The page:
fbpx
Connect with us
Advertisement

Culture

What Princess Mako and Mr. Komuro Should do to Start Married Life with Full Blessings from the Japanese People

The majority of the Japanese people wish Princess Mako happiness, but would like an explanation, including the Komuro family’s financial troubles, before she leaves the Imperial Family.

The Sankei Shimbun

Published

on

~~

~

Ms. Sayako Kuroda, the eldest daughter of Emperor Emeritus Akihito and Empress Emerita Michiko, wrote a script for a school play while she was a student at Gakushuin Girls’ School. It was based on the classic film Roman Holiday (1953) Perhaps she had watched it with her family.

The romantic comedy is about a princess of a European country (played by Audrey Hepburn) who visits Rome, where she sneaks out of her country’s embassy and encounters an American newspaper reporter. The two fall in love as they stroll around Rome together. 

Back at the embassy, the princess is admonished about her royal duties, to which she replies, “Were I not completely aware of my duty to my family and to my country, I would not have come back tonight … or indeed ever again!” 

In this famous line, the princess, torn between her private life and her duties to her country, chooses to live for the latter. 

By the end of this year, Princess Mako, the 29-year-old eldest daughter of the Akishino family, will marry Mr. Kei Komuro, to whom she has been unofficially engaged. There will be no engagement or wedding ceremony, and upon her marriage, Princess Mako will leave the Imperial Family and start a new life abroad in the United States.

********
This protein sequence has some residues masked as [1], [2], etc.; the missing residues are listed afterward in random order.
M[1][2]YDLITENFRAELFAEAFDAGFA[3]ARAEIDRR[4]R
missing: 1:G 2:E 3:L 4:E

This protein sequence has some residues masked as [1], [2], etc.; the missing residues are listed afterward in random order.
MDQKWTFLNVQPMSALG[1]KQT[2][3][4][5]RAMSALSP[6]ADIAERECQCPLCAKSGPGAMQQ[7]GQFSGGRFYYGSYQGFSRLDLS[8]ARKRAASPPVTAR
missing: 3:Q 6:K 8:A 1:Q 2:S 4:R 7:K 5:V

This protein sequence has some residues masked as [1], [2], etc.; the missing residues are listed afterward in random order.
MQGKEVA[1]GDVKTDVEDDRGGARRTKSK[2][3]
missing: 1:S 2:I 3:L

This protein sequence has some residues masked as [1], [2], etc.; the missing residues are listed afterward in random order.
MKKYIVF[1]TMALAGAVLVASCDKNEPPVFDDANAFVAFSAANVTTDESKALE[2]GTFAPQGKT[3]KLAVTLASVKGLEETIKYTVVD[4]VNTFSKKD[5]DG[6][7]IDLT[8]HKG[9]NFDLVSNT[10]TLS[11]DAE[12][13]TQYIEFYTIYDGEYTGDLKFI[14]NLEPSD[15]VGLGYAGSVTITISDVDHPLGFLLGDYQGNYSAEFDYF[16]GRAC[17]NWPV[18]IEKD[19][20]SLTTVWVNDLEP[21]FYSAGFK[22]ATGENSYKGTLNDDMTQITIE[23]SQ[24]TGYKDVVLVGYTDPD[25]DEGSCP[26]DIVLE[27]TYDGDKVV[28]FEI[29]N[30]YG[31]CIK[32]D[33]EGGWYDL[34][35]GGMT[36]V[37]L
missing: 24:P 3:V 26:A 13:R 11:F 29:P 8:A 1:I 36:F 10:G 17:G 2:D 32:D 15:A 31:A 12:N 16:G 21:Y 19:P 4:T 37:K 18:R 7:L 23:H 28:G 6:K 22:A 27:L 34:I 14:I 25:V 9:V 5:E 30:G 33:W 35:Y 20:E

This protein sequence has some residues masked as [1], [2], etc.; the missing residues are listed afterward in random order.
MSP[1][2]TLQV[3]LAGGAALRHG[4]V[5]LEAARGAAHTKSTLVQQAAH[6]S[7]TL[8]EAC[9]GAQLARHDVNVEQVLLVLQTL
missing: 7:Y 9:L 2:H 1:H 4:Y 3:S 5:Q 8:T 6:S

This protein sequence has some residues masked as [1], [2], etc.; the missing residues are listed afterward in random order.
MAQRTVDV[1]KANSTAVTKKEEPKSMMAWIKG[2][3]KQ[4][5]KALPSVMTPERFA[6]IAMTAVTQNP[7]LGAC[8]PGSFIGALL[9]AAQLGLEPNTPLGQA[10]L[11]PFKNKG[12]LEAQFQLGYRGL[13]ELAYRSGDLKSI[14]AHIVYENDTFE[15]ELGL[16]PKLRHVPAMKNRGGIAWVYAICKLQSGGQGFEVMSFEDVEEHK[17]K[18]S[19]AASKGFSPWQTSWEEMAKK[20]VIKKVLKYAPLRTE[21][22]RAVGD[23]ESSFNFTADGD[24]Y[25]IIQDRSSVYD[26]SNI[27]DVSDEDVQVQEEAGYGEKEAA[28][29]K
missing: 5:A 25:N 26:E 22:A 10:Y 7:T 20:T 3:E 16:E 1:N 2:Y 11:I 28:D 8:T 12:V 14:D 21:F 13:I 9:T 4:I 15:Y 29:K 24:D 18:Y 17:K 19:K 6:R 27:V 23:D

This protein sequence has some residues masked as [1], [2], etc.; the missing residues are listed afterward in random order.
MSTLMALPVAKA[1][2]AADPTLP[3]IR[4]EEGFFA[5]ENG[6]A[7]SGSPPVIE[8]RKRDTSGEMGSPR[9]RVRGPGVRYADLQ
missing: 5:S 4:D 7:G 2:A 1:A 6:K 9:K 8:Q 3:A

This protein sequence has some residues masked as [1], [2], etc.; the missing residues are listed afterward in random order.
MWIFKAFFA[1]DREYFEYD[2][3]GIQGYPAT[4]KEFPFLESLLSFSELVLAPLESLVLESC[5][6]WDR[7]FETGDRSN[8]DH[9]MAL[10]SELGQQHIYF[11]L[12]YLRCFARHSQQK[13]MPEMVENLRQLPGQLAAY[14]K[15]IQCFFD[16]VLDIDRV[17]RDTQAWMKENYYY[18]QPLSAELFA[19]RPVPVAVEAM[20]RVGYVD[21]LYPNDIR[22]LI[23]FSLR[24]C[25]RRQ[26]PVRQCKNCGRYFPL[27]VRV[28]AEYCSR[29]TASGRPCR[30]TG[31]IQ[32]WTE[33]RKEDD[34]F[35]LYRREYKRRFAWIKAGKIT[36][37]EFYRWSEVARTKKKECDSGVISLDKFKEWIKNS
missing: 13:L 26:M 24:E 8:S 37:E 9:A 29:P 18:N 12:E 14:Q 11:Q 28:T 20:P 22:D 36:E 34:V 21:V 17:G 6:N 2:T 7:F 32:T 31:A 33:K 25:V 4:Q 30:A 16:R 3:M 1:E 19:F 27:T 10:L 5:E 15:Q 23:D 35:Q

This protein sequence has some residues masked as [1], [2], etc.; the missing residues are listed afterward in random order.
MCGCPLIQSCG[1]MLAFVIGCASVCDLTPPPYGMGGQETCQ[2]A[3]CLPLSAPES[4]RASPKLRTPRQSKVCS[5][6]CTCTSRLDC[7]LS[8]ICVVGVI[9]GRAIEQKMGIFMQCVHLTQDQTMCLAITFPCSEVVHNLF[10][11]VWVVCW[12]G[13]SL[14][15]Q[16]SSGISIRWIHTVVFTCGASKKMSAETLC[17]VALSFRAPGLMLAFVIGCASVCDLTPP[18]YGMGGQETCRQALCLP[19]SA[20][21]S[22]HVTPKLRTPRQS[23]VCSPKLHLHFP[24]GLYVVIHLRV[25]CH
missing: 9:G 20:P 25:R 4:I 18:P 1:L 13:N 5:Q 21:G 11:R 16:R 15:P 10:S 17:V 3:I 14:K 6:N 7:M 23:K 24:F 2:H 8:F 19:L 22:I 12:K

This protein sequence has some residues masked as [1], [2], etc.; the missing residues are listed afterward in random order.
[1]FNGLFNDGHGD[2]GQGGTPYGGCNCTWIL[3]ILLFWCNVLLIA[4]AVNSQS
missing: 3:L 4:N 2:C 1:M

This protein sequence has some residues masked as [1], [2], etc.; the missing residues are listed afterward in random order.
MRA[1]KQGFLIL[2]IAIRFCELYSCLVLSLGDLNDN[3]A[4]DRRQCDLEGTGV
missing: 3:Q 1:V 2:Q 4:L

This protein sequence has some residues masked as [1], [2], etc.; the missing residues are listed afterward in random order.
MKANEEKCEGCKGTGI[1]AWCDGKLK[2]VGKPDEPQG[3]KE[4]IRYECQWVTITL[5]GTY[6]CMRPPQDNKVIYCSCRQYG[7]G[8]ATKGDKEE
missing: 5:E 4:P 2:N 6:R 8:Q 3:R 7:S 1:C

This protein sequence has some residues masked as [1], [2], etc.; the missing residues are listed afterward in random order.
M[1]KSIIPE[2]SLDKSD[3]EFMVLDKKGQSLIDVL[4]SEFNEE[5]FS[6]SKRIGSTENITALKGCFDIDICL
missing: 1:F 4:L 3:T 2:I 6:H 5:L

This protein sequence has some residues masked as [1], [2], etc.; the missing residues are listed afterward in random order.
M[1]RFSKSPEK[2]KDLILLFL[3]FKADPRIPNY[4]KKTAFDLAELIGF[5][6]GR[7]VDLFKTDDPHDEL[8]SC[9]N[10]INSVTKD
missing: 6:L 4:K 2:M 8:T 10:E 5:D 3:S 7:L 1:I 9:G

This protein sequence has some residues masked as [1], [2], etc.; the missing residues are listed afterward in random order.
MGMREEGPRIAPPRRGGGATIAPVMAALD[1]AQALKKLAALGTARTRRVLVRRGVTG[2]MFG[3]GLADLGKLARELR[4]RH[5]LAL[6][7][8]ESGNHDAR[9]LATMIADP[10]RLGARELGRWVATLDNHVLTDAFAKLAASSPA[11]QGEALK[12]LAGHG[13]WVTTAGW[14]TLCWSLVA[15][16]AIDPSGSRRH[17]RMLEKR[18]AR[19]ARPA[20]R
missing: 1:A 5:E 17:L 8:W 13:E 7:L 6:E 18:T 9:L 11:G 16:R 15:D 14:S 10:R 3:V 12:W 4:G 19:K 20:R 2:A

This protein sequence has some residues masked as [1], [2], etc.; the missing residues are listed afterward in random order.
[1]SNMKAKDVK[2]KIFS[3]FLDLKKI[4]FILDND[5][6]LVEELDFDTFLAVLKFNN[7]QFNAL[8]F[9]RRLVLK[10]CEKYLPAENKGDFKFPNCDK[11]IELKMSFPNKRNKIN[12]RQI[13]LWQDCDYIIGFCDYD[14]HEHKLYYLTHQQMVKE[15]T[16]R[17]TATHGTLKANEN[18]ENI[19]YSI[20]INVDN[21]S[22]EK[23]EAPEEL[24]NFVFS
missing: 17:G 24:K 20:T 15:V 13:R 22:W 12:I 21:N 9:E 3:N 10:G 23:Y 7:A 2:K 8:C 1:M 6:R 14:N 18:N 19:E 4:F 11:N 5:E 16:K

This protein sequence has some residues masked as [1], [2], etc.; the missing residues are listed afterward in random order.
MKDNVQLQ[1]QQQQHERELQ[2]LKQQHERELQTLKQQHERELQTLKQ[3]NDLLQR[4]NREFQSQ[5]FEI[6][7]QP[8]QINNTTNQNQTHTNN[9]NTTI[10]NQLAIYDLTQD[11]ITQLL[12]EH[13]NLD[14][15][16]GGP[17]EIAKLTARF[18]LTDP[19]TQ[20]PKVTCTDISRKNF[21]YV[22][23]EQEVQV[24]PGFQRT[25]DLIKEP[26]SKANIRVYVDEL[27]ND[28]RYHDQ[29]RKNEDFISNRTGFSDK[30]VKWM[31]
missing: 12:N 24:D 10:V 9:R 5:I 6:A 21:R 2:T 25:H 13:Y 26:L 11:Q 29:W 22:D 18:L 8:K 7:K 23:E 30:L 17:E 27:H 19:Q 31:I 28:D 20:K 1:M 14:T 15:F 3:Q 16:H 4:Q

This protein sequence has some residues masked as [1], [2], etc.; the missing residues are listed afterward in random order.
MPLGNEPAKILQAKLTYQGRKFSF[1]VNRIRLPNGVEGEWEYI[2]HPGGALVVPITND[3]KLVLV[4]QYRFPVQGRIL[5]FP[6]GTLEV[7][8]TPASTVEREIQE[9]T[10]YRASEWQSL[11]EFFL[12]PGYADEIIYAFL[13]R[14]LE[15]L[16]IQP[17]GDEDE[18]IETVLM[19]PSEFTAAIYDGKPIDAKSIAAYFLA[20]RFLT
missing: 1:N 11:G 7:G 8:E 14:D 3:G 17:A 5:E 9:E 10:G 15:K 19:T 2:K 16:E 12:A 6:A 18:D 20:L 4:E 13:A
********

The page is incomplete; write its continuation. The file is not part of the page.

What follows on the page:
Princess Mako

Princess Mako did not bow to the strong headwinds of public opinion but stood firm in her determination to marry. By all accounts, she is also prepared to decline any offers of a lump-sum monetary offering from the Imperial Household Agency.

However, I can’t shake the impression that her decision prioritized her private life too much over her duties as a member of the Imperial Family. 

The majority of the Japanese people, including myself, wish Princess Mako happiness. I am not against her marriage to Mr. Komuro, either. But we would like an explanation of the circumstances, including the financial troubles of the Komuro family. Such an effort would be the “visible” response that Prince Akishino said was necessary at a press conference last November.

Roman Holiday also concludes with a scene of a press conference. My wish for the couple is that they clarify everything at a press conference and leave for the United States with the full blessings from the Japanese people. 

RELATED: Japan’s Princess Mako to Forego Imperial Wedding Rituals Amid Public Doubt

(Read The Sankei Shimbun column in Japanese at this link.)

Author: The Sankei Shimbun